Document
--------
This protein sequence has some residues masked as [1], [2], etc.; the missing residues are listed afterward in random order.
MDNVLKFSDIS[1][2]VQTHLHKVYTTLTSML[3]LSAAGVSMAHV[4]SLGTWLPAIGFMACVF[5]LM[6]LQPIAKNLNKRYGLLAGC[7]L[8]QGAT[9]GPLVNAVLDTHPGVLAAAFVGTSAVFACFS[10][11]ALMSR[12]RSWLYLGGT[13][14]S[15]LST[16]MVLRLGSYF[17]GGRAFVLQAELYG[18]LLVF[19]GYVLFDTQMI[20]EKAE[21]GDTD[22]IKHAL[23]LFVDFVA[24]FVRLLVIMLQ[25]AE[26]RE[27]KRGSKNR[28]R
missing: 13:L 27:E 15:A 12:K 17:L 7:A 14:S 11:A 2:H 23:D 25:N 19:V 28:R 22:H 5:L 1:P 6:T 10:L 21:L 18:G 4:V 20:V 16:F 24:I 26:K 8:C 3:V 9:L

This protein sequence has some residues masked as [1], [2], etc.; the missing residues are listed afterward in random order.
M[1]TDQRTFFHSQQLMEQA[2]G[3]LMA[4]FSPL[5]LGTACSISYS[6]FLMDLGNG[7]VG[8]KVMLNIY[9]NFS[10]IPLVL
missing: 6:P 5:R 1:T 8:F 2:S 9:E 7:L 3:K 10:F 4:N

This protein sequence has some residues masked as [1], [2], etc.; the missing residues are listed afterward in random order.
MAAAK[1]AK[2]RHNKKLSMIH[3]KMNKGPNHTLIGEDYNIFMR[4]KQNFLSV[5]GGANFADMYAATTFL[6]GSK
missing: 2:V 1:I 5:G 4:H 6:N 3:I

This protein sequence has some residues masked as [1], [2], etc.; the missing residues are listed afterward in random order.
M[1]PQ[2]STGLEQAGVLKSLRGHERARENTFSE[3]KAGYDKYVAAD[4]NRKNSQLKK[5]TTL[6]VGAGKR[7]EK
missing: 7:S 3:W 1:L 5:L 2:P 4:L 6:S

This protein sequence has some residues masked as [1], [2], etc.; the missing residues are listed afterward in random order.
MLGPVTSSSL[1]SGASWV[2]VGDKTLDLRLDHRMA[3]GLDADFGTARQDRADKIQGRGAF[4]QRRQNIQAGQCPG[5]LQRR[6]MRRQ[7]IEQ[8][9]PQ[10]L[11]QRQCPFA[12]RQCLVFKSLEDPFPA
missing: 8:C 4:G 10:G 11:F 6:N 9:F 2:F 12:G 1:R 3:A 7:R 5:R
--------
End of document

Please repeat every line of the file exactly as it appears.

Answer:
This protein sequence has some residues masked as [1], [2], etc.; the missing residues are listed afterward in random order.
MDNVLKFSDIS[1][2]VQTHLHKVYTTLTSML[3]LSAAGVSMAHV[4]SLGTWLPAIGFMACVF[5]LM[6]LQPIAKNLNKRYGLLAGC[7]L[8]QGAT[9]GPLVNAVLDTHPGVLAAAFVGTSAVFACFS[10][11]ALMSR[12]RSWLYLGGT[13][14]S[15]LST[16]MVLRLGSYF[17]GGRAFVLQAELYG[18]LLVF[19]GYVLFDTQMI[20]EKAE[21]GDTD[22]IKHAL[23]LFVDFVA[24]FVRLLVIMLQ[25]AE[26]RE[27]KRGSKNR[28]R
missing: 13:L 27:E 15:A 12:K 17:L 7:A 14:S 11:A 2:H 23:D 25:N 19:V 28:R 22:H 5:L 1:P 6:T 10:L 21:L 18:G 4:V 20:V 16:F 24:I 26:K 8:C 3:V 9:L

This protein sequence has some residues masked as [1], [2], etc.; the missing residues are listed afterward in random order.
M[1]TDQRTFFHSQQLMEQA[2]G[3]LMA[4]FSPL[5]LGTACSISYS[6]FLMDLGNG[7]VG[8]KVMLNIY[9]NFS[10]IPLVL
missing: 6:P 5:R 1:T 8:F 2:S 9:E 7:L 3:K 10:F 4:N

This protein sequence has some residues masked as [1], [2], etc.; the missing residues are listed afterward in random order.
MAAAK[1]AK[2]RHNKKLSMIH[3]KMNKGPNHTLIGEDYNIFMR[4]KQNFLSV[5]GGANFADMYAATTFL[6]GSK
missing: 2:V 1:I 5:G 4:H 6:N 3:I

This protein sequence has some residues masked as [1], [2], etc.; the missing residues are listed afterward in random order.
M[1]PQ[2]STGLEQAGVLKSLRGHERARENTFSE[3]KAGYDKYVAAD[4]NRKNSQLKK[5]TTL[6]VGAGKR[7]EK
missing: 7:S 3:W 1:L 5:L 2:P 4:L 6:S

This protein sequence has some residues masked as [1], [2], etc.; the missing residues are listed afterward in random order.
MLGPVTSSSL[1]SGASWV[2]VGDKTLDLRLDHRMA[3]GLDADFGTARQDRADKIQGRGAF[4]QRRQNIQAGQCPG[5]LQRR[6]MRRQ[7]IEQ[8][9]PQ[10]L[11]QRQCPFA[12]RQCLVFKSLEDPFPA
missing: 8:C 4:G 10:G 11:F 6:N 9:F 2:F 12:G 1:R 3:A 7:R 5:R